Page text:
More plants are available each year for people gardening in small spaces who want results fast, have no time to deadhead and are delighted by eye-catching riots of colour. All are worth watching for this spring at your local garden centre or starting from seed at home.
For instance, many perennials that typically bloom in their second year now include varieties especially bred to bloom in their first year (if you start the seed early).
This includes the 2013 AAS winner, South Pacific. This is a red Canna lily said to bloom 12 weeks from seed planting. It will germinate fast if you give it hot temperatures.
South Pacific is described as having six or seven stems per plant and capable of withstanding light frosts.
Another AAS winner that flowers in its first year is the Echinacea Cheyenne spirit.
This fits nicely into several other trends: it's available from seed as a mix, it's self-cleaning so that no deadheading is required and it's also drought-resistant.
Freedom from deadheading is being bred into more plants. This isn't always because spent flowers drop off. In the intensely orange African marigold windsong, for example, new foliage grows up and over, hiding the spent flowers. Celosia in the "Looks" series has the same habit.
Yet another trend is to breed contrasting stripes, splashes and flecks into petals that, in earlier times, were available only in solid colours. Meanwhile, where solid colours remain, flowers are often much larger and/or brighter than the older varieties.
Even more interesting is the tendency for flowers to change into different colours on the same plant as they age. The 2013 AAS winner, pinto premium geranium, produces bright white young flowers that morph through pink to rose flowers as time passes.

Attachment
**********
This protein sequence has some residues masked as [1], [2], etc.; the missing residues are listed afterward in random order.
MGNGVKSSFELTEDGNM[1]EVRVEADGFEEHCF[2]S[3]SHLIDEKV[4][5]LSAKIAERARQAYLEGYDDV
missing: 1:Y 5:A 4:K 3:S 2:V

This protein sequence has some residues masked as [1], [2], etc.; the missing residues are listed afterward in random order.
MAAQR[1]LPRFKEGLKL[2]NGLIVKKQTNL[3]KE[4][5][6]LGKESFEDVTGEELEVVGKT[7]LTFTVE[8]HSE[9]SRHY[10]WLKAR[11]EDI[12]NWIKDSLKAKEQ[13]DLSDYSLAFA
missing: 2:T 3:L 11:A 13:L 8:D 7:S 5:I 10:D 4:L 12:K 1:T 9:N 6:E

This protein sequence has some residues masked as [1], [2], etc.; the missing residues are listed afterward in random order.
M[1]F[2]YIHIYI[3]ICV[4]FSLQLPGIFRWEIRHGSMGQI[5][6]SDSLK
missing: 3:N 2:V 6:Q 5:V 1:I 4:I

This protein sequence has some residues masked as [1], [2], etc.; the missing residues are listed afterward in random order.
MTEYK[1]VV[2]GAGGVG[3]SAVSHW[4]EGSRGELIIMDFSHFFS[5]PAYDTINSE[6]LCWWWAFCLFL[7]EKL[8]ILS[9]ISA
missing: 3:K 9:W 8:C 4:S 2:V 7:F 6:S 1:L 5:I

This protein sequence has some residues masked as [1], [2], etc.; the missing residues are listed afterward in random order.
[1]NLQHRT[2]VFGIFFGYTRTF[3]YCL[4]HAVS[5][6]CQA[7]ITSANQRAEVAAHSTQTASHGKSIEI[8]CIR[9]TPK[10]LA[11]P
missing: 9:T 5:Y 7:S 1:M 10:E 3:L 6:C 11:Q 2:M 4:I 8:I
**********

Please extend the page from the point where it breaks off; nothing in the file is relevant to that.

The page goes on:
Then there's the sweet pea odoratus blue shift, in which flowers open purple but gradually become a deep, dark blue.
Following a similar trend is the Verbena x hybrida Lanai twister, which displays three flower colours in the same plant. The florets in the centre of each cluster are red but the outer florets are white with a pink edge.
Another welcome change for container gardeners is the arrival of "Cool Wave" pansies, which are said to be hardy down to -20 F (-28 C) and exceptionally fast-spreading even through the coolest of fall weather. The Cool Wave pansies can also be grown as a ground cover in flower beds but are quite spectacular flowing down the side of a container.
Generally, container gardeners have never had so many varieties that will welcome a home in small spaces. Not all have to be flowers.
The "fireworks" ornamental pepper grows from 16 to 24 inches (45 to 60 cm) tall and produces slim, pointed peppers in cream, red, purple and orange. These are not edible.
Then there is the Florian Fl hybrid strawberry, which first displays masses of pale pink flowers that become reasonably sized, delicious fruits. This strawberry is excellent for containers since some of the fruits hang from its runners as well as the main plant.
A new rose that combines several trends is the dwarf seed-grown rose "garden party," which is said to grow just 10 inches (25 cm) tall.
It's a multiflora rose that can produce pink, rose or white blooms. Garden party will flower in its first year if you plant the seeds from January to March.
. Anne Marrison is happy to answer garden questions. Send them to amarrison@ shaw.ca.